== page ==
The Benefits of Animal Companionship

After many studies it has become accepted as an indisputable fact that people with higher levels of the bonding hormone, oxytocin, have a much lower level of the stress hormone, cortisol. As stress is a killer, it means that a more peaceful life is a longer life. People who choose to adopt an animal companion as a family member, have the bonding hormone more in evidence than those who are indifferent to creatures that are not of human kind. Putting aside the statistics indicating what kind of people choose certain types of pets, it is agreed that animals bring out in us the need to protect and look after more vulnerable creatures, in the same way as we would look after young children. The rewards to us are many.

Thousands of years ago, dogs were enticed to help the first human tribes with hunting by being offered a warm, dry place in front of the cave fire, and regular meals of bits of meat left over from caught prey. Ancient shepherds used dogs to help with managing large flocks of sheep. I was astonished to see in paintings of ancient Egypt the barges of geese hunters, expertly assisted by their cats, obviously used to working on the decks, and seemingly not bothered by being on the large river Nile, although the barges were mainly close to the shore and among the reefs, the hiding place of the birds. It is obvious that the cats were used to flush out the roosting birds to help the fowler. The great grain stores of Egypt were also kept safe by cats from invasion by rodents. For 10,000 years Egyptian cats were worshipped and protected to an unprecedented degree – there was the death penalty for killing a cat, even if it was by accident. The Egyptian cats were descendants of the African wild cat.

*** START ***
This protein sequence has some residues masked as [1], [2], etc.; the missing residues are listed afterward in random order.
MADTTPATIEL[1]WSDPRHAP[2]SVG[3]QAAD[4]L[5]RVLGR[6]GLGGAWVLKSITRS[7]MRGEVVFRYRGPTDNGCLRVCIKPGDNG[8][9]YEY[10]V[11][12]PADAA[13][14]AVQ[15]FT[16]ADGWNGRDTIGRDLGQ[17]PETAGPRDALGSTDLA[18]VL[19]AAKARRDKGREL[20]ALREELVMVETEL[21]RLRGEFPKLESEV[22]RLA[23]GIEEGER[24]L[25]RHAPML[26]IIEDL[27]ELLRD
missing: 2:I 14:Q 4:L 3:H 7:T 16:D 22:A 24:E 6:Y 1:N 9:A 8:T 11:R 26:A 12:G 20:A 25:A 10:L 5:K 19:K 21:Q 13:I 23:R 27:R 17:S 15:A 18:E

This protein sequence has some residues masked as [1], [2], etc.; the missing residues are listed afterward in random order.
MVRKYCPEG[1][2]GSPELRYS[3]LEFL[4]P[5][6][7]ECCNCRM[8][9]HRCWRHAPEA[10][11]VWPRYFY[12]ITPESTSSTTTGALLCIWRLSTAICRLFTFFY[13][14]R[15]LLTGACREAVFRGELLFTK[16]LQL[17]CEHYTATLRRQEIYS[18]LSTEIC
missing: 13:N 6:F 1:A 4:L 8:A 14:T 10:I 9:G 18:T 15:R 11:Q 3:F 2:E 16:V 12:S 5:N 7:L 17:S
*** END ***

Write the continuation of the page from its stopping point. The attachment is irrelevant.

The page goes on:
Although in Europe in the Dark Ages, at a time of witch hunts, cats became a symbol of devil worship, and were often killed with the accused ‘witches’.  From the 19th century onwards, things improved, both for cats and their female owners. Today, cats are adored and mostly pampered members of the human family. There are others that are still working cats on farms, ships, and even one at No 10 Downing Street, obviously protecting the residing Prime Minister.

There are also working dogs that help the blind and the disabled to be independent, and these are much valued and loved. Dogs have an important role in assisting and protecting police officers, and detecting drugs. Dogs in the army are trained to detect explosives of all kinds. Mountain rescues rely on dogs to find people buried under an avalanche of snow.

Much has been written lately about the almost miraculous improvement in the wellbeing of autistic children when introduced to their own pet, a dog, cat or even a horse. Similarly, dementia patients and old people living in care homes but lacking social support, become more lively, talkative and laughing when able to stroke a friendly dog or cat, whether visiting or residential. Animal friendship is uniquely valuable to us as they are honest, genuine and affectionate; their antics also make us laugh.  A wonderful combination.

As we grow more and more distant from the natural world, and there is a significant increase in levels of depression, anxiety and loneliness, we can improve our wellbeing by adopting an animal that needs a home. A dog will make a good daily walking companion, and it will introduce us to other dog walkers. Having a purring cat on our lap will make us relaxed and almost purring contentedly ourselves, our worries forgotten, even if only for a short time. Our pets are greatly beneficial to our physical and psychological health and we should value their companionship and social support.

 

 

 

 

 

 

 

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